by Jan Sked
This is a small to medium-sized deciduous tree with creamy-grey, flaky bark. It belongs to the family Combretaceae and is widespread throughout the tropical woodlands of the Northern Territory and Western Australia. It is also called Billygoat Plum by some people.
Leaves are light green, very large and oval-shaped, up to 25cm long and 15cm wide, and are spirally arranged and crowded towards the ends of the branches It is deciduous from July to August.
Flowers are small, creamy-white, perfumed, and borne along spikes in the leaf axils towards the ends of the branches from September to December. They are followed by yellow-green, almond-sized fruits with a short beak at the tip, which ripen from March onwards. These fruits consist of a hard, woody seed covered by a layer of flesh. This flesh is edible and very high in vitamin C. Aborigines ate the flesh raw. However, it has a drying-out effect on the mouth, which is not very pleasant.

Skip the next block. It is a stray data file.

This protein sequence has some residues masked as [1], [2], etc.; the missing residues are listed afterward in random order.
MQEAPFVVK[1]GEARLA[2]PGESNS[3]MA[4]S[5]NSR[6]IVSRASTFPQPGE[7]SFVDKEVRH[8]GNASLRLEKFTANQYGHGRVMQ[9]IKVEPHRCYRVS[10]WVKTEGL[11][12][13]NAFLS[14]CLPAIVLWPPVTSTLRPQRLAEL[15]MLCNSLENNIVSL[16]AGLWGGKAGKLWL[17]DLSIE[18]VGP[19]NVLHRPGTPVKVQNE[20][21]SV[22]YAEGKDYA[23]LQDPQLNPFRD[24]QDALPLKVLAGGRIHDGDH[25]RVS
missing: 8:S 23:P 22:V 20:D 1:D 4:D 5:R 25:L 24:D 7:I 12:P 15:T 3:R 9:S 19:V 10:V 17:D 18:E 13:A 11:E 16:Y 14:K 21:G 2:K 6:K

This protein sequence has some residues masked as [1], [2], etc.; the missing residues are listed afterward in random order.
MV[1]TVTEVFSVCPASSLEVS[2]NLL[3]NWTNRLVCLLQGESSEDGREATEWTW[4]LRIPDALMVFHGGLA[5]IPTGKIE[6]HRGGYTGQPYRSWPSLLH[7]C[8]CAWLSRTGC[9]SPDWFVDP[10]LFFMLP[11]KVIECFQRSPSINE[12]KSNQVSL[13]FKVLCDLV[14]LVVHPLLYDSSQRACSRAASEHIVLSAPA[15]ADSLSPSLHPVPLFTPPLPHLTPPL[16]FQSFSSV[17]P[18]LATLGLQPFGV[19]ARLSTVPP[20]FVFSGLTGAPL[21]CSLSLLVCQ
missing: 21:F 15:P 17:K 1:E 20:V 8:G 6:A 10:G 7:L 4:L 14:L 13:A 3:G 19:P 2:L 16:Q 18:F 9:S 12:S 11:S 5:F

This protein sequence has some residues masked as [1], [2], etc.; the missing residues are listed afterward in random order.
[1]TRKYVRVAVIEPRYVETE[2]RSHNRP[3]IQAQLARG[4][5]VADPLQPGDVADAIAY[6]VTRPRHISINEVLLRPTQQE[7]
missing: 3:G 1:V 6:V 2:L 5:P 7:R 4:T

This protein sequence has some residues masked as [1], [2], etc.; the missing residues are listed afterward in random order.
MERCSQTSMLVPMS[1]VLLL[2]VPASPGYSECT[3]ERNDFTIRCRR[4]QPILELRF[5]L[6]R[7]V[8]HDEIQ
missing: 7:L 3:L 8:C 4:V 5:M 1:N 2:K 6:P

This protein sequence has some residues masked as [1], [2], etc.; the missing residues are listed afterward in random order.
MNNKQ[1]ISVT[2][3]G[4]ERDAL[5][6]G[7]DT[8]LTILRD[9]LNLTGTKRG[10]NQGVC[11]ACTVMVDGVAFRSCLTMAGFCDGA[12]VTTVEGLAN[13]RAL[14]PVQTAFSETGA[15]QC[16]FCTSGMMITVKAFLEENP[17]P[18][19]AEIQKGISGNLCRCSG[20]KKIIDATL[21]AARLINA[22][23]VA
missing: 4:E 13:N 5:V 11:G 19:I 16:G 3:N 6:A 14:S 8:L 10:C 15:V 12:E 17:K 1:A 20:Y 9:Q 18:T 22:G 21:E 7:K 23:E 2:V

Kakadu Plums are better suited to cooking and I have made a delightful jam from them. It goes a lovely golden colour and tastes of honey. One of the best jams I have made. When making the jam, I found the stones adhered tenaciously to the flesh and were very difficult to separate. This means you have to work fairly hard to use them in cooking. After the flesh is cooked it becomes quite gelatinous.
I have also tried pickling them like olives, as they look rather like an olive. However, I found they were pretty repulsive done in this way; so would not recommend it.